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Graze 300 VA

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To enable Virginia farmers to achieve 300 days of livestock grazing by facilitating better pasture management and environmental stewardship.

Winter feeding expenses can account for more than 50% of cow/calf and small ruminant production costs, and make up a large portion of the variable expenses for horse owners or boarding operations as well.  In some cases, this cost can be as high as 75% of total annual cost on the least efficient operations.  Our goal is to improve both farm profitability and water quality by converting livestock producers to winter feeding management that is reliant upon grazing instead of a 4-month long dependency on more costly hay feeding.  Graze 300 VA is an educational initiative designed to address this issue.   Presently, only a small handful of producers in Virginia’s Piedmont and Shenandoah Valley regions regularly approach or achieve a 300-day grazing season.  The goal is to increase the number of producers that graze 300 days per year or more.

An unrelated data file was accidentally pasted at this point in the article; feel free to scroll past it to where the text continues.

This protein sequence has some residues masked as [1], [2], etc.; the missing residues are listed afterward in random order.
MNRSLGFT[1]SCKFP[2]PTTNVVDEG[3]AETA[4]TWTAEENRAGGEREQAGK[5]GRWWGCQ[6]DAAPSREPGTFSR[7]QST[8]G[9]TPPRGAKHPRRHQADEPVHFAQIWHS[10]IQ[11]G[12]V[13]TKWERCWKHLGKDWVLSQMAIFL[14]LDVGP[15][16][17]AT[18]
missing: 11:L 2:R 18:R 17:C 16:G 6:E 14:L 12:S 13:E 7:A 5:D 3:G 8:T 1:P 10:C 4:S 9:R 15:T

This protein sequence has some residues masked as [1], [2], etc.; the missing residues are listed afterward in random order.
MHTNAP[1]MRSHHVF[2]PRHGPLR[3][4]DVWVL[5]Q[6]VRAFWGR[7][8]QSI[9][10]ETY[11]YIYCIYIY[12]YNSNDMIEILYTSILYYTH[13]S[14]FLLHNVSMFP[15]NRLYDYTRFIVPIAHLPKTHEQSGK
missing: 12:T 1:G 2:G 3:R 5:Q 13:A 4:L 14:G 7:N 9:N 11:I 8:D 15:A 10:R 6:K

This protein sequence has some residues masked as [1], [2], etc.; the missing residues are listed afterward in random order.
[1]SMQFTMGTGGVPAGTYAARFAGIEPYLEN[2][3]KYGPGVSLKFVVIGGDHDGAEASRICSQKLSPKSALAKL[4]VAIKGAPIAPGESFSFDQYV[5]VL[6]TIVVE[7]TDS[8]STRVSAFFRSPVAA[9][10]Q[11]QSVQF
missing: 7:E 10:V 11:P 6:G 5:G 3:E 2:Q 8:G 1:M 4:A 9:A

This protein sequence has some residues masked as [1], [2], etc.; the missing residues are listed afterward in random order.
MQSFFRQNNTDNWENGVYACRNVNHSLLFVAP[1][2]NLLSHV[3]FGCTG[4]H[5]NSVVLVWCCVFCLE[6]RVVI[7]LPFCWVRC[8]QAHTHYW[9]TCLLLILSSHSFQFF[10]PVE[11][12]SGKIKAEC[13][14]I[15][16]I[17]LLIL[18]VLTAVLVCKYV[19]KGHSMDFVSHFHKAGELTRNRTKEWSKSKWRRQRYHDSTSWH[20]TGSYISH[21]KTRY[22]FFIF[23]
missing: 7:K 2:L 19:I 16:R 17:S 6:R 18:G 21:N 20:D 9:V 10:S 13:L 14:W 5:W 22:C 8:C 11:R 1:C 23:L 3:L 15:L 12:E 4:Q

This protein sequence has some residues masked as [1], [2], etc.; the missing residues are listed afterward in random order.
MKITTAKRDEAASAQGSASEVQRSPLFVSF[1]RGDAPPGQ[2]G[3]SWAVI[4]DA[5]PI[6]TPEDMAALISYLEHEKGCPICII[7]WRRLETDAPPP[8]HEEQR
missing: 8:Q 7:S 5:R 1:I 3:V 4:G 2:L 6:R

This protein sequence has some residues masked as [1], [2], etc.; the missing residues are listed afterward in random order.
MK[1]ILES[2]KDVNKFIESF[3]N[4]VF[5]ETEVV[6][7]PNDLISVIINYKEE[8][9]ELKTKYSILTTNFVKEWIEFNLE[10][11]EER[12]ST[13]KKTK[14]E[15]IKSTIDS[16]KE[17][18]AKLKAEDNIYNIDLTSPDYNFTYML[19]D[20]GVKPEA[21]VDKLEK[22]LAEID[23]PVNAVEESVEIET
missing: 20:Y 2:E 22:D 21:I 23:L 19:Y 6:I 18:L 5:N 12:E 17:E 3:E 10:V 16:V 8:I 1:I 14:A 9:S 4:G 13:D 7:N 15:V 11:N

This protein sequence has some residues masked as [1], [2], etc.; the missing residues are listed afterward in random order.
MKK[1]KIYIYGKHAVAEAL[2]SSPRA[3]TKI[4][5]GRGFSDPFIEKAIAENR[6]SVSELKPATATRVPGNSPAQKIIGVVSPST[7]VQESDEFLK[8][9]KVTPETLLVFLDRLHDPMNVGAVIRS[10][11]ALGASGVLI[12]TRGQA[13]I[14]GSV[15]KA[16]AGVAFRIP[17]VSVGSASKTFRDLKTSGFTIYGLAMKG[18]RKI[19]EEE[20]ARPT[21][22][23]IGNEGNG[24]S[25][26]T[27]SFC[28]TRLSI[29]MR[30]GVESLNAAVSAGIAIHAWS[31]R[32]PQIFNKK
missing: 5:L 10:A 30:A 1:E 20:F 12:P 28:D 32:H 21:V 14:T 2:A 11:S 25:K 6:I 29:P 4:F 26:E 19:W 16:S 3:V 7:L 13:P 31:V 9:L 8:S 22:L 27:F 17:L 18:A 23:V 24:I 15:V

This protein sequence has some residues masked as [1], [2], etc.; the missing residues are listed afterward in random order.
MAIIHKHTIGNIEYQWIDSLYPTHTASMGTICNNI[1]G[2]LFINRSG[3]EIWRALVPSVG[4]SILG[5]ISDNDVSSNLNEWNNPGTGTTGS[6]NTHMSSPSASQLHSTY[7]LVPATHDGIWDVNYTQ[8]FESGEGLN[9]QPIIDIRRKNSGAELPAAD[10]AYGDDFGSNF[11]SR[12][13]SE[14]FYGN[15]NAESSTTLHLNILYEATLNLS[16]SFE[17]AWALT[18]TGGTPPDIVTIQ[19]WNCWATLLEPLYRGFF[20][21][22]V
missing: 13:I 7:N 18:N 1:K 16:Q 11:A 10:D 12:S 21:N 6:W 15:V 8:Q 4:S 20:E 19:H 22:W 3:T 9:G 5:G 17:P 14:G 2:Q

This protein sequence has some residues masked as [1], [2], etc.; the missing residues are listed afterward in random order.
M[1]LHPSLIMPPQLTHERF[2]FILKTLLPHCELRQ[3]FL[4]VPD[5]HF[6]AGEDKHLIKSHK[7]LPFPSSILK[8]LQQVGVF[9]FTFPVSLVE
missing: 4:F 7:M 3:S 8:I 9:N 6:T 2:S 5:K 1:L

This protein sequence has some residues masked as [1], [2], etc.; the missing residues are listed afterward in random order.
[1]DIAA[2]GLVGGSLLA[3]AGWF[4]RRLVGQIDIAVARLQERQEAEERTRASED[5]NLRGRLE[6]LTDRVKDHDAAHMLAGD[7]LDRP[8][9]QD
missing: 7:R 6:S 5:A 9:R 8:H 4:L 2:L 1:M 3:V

Extending the grazing season will benefit water quality through improved water infiltration, improved nutrient use efficiency, fewer barren areas in fields (winter feeding sites) and improved soil organic matter. In addition, The Chesapeake Bay TMDL gives nutrient and sediment credit for every acre of pasture converted into a grazing management system and every foot of stream where livestock are excluded. There are over 96,000 beef cows in the Northern Shenandoah Valley and Northern Piedmont of Virginia. If 20% of the farmers (19,000 cows) improve economics by $100 per head per year, the benefit would be $1.9 million.  When extended to 20% of the entire Virginia beef cow herd, this can generate an addition to participant’s bottom line of $13 million from the cost savings. Considering the estimated number of sheep (84,983), goats (50,831) and equine (215,000) in Virginia, the economic impact of extending the grazing season for any species is pretty impressive.